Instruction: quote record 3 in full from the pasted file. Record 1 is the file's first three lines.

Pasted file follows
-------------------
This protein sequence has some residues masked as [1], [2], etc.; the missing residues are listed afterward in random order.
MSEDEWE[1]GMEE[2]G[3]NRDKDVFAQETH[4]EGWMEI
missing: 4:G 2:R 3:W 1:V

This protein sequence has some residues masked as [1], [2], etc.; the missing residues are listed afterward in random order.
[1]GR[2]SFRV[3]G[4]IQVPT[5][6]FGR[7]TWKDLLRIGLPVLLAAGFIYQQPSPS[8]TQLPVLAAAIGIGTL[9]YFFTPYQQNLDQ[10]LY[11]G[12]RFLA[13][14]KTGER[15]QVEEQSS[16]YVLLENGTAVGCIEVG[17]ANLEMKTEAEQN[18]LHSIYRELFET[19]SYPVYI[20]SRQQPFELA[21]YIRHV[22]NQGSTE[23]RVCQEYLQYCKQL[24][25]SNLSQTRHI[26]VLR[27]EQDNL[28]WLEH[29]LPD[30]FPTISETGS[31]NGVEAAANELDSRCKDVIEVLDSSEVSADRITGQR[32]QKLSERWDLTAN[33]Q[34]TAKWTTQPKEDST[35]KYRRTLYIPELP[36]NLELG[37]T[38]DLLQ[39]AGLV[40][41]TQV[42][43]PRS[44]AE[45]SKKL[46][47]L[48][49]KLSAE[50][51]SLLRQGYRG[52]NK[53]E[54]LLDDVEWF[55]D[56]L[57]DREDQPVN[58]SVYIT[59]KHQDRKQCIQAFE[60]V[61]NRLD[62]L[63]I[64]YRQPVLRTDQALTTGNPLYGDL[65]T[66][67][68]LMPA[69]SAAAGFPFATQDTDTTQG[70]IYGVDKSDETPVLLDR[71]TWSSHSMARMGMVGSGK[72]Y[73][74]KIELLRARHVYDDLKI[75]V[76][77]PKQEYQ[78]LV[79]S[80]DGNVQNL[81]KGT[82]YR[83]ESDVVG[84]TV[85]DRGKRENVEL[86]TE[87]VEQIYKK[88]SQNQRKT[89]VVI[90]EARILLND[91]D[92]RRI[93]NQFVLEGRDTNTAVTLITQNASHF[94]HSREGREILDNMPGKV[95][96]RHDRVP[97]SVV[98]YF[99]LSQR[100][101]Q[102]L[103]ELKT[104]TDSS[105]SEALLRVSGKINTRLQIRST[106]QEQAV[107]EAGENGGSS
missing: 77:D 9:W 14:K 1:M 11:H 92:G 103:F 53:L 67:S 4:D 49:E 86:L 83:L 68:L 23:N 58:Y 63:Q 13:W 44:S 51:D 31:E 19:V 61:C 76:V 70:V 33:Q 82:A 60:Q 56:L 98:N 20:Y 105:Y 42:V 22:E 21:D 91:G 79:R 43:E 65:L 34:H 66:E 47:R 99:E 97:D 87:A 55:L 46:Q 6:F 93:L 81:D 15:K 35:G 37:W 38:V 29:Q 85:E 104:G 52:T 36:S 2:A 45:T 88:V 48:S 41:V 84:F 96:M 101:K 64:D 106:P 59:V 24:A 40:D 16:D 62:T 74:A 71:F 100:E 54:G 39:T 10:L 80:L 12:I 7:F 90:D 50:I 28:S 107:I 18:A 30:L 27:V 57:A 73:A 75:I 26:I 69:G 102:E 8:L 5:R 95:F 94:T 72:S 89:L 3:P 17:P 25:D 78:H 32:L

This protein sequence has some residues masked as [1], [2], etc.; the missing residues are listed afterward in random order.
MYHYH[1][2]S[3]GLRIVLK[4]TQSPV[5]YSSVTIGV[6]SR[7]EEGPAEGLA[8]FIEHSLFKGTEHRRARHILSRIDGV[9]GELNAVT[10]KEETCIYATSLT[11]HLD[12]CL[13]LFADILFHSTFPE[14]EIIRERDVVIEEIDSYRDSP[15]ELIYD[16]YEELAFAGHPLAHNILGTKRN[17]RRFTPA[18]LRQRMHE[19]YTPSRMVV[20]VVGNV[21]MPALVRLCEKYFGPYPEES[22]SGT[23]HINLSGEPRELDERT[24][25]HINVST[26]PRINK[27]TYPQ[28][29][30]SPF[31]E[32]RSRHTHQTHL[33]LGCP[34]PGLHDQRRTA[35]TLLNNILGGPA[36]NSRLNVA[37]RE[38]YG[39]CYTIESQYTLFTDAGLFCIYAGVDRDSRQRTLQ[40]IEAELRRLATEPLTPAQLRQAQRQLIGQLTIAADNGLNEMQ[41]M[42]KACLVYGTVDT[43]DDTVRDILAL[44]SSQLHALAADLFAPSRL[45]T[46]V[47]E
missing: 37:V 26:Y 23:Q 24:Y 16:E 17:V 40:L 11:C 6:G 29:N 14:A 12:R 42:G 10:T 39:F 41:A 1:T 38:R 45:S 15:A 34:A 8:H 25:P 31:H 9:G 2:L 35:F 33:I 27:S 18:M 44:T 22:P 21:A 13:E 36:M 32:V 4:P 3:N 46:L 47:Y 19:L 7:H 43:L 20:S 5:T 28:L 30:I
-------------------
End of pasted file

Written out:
This protein sequence has some residues masked as [1], [2], etc.; the missing residues are listed afterward in random order.
MYHYH[1][2]S[3]GLRIVLK[4]TQSPV[5]YSSVTIGV[6]SR[7]EEGPAEGLA[8]FIEHSLFKGTEHRRARHILSRIDGV[9]GELNAVT[10]KEETCIYATSLT[11]HLD[12]CL[13]LFADILFHSTFPE[14]EIIRERDVVIEEIDSYRDSP[15]ELIYD[16]YEELAFAGHPLAHNILGTKRN[17]RRFTPA[18]LRQRMHE[19]YTPSRMVV[20]VVGNV[21]MPALVRLCEKYFGPYPEES[22]SGT[23]HINLSGEPRELDERT[24][25]HINVST[26]PRINK[27]TYPQ[28][29][30]SPF[31]E[32]RSRHTHQTHL[33]LGCP[34]PGLHDQRRTA[35]TLLNNILGGPA[36]NSRLNVA[37]RE[38]YG[39]CYTIESQYTLFTDAGLFCIYAGVDRDSRQRTLQ[40]IEAELRRLATEPLTPAQLRQAQRQLIGQLTIAADNGLNEMQ[41]M[42]KACLVYGTVDT[43]DDTVRDILAL[44]SSQLHALAADLFAPSRL[45]T[46]V[47]E
missing: 37:V 26:Y 23:Q 24:Y 16:E 17:V 40:L 11:C 6:G 29:N 14:A 12:R 42:G 10:T 39:F 41:A 1:T 38:R 45:S 15:A 34:A 8:H 25:P 31:H 9:G 2:L 35:F 33:I 27:S 18:M 44:T 22:P 21:A 13:E 36:M 32:V 4:P 3:N 46:L 47:Y 19:L 7:H 43:L 20:S 5:T 28:L 30:I